This chapter discusses innovative methods of providing military base operations services in the United Kingdom, with comparisons to the U.S. Army. We define base operations broadly, to include support services provided on installations and in deployment, as well as construction and property management.71 We begin by providing background information on military base operations services in the United Kingdom and the United States. We then describe major military base operations initiatives in both countries. We conclude with lessons learned based on the British and American experiences.
The discussion draws on a number of initiatives by the U.K. MoD and the U.S. Army regarding alternative methods of providing government activities and services, ranging from specific service functions on a single base to the design and management of large-scale construction projects.
Greater use of the private sector to provide MoD support services has been a specific objective of government policy since 1979, and the MoD's use of contractors has increased considerably since the early 1980s. Early outsourcing efforts were based on “market testing,” i.e., a comparison of contractor bids with the in-house cost of providing the same services with public-sector employees. In some cases, efficiency improvements were built into public-sector cost projections, but often the comparison was simply with current public-sector costs.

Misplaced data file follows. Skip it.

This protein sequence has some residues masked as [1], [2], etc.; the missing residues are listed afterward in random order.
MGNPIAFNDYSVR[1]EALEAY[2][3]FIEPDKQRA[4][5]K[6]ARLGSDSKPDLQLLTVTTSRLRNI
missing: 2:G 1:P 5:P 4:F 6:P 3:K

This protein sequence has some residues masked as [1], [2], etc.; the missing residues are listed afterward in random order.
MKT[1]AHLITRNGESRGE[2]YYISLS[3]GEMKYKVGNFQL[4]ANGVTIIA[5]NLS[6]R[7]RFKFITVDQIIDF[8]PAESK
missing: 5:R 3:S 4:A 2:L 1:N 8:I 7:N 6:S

In 1985, the government made it mandatory for MoD to market test catering, cleaning, laundry, security guarding, and minor grounds and building maintenance. But since the potential savings in these areas was relatively small, the MoD began to market test other, nonmandatory services, such as engineering and supply, range operation and support, and some types of training, in the hope of achieving greater savings. The MoD also combined multiple activities into a single contract in many cases. The development of service-level agreements and the creation of a single point of responsibility were key to achieving benefits from market testing.
Table 4.1 shows the number and value of competitions and first-year savings from market testing from 1987 to 1992. On average, first-year savings from market testing were 24 percent of previous costs. Among the mandatory services, over 90 percent of laundry and cleaning services were contracted out; 84 percent of catering units were market tested and 69 percent were contracted out by 1991, including competitions held before 1987. Relatively less progress had____________________